"Painter Hugo Sinberg (1875-1917) painted a "Finnish Elegy" (1895), now in a private collection but still attractive. The challenging Horn Concerto was premièred by a Swedish horn soloist Soren Hermansson in 1997. No other artist has played it until now. The concerto was born at the time when Nordren lost his mother. Almost violent sorrow alternating with uttermost fragile colours, mixed with scenes of folk fiddlers, sketch the profile of this magnificent and rarely heard concerto. At the last section of the piece you can even spot the tune of Kaarlela church bells". This all could relate to "A Finnish Elegy".

Jari Valo (born 1961) studied violin at the Kokkola Conservative - while playing folk music. He won the Finnish national Kuopio Violin Competition in 1985, but he already he was the expert leader of the Ostrobothnian Chamber Orchestra from1972-1994. Following, he was the 1st leader of the Finnish Radio Symphony since1994. He is a very active soloist violin as a teacher and world visitor as a concert player.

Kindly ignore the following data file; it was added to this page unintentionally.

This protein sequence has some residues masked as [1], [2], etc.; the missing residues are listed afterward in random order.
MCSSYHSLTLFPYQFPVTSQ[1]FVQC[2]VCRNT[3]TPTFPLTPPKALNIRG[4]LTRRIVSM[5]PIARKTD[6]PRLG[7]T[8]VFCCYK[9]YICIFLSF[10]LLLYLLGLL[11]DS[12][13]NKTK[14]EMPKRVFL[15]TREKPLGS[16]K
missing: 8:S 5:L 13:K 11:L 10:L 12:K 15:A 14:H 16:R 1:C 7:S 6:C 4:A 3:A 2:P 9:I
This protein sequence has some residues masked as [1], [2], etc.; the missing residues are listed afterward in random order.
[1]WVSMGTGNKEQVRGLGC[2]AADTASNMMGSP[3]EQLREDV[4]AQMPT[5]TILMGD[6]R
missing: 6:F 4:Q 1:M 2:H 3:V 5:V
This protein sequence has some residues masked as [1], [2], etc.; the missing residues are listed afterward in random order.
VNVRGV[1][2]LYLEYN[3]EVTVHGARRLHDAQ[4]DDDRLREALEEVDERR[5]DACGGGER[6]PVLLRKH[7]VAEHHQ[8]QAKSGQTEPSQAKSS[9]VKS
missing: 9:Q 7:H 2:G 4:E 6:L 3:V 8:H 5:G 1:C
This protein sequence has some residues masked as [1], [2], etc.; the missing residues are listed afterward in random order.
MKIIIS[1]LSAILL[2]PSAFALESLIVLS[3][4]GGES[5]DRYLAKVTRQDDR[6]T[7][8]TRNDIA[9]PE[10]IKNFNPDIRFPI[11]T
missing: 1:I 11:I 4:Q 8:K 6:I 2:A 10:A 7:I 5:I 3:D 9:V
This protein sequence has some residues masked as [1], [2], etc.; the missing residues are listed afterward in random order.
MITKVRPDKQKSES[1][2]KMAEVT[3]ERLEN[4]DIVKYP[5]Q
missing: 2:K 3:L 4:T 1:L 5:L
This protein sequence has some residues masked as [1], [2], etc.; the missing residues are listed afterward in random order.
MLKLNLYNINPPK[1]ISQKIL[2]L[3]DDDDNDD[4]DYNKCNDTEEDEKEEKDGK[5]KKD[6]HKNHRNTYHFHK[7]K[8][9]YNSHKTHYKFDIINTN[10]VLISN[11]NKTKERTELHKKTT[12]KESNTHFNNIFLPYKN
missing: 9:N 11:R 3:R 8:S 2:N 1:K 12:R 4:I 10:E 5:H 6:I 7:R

Nordgren's Concerto No. 4 for Violin and String Orchestra (1994) is a single movement, and folllows his system of 48 notes. Christoph Schlüren, writer of the disc's booklet, who evidently knew Nordgren personally, said that the composer told him "a work that is very close to me". Indeed, there is a great deal of intensity both in Valo and the Orchestra, with a wonderful darkness of soft sound at the start, from the opening, to the middle, where Schlüren says that "here the D minor chord in the simplest and subtle manner and is - in my opinion - of the most passages in late-20th century". Nordgren used the key area of F, attracting it as "seemingly like a force of Nature". In the last section, strings go into soft sweet choral mode and several female voices sing a phrase with a loving gentle sound, then back to the violin. This happens three times, with the last coming quieter and nearer the back of Snellman Hall. Without a Score to check, I can't check if the "singing" is by Valo on double strings or a few female voices from the orchestra.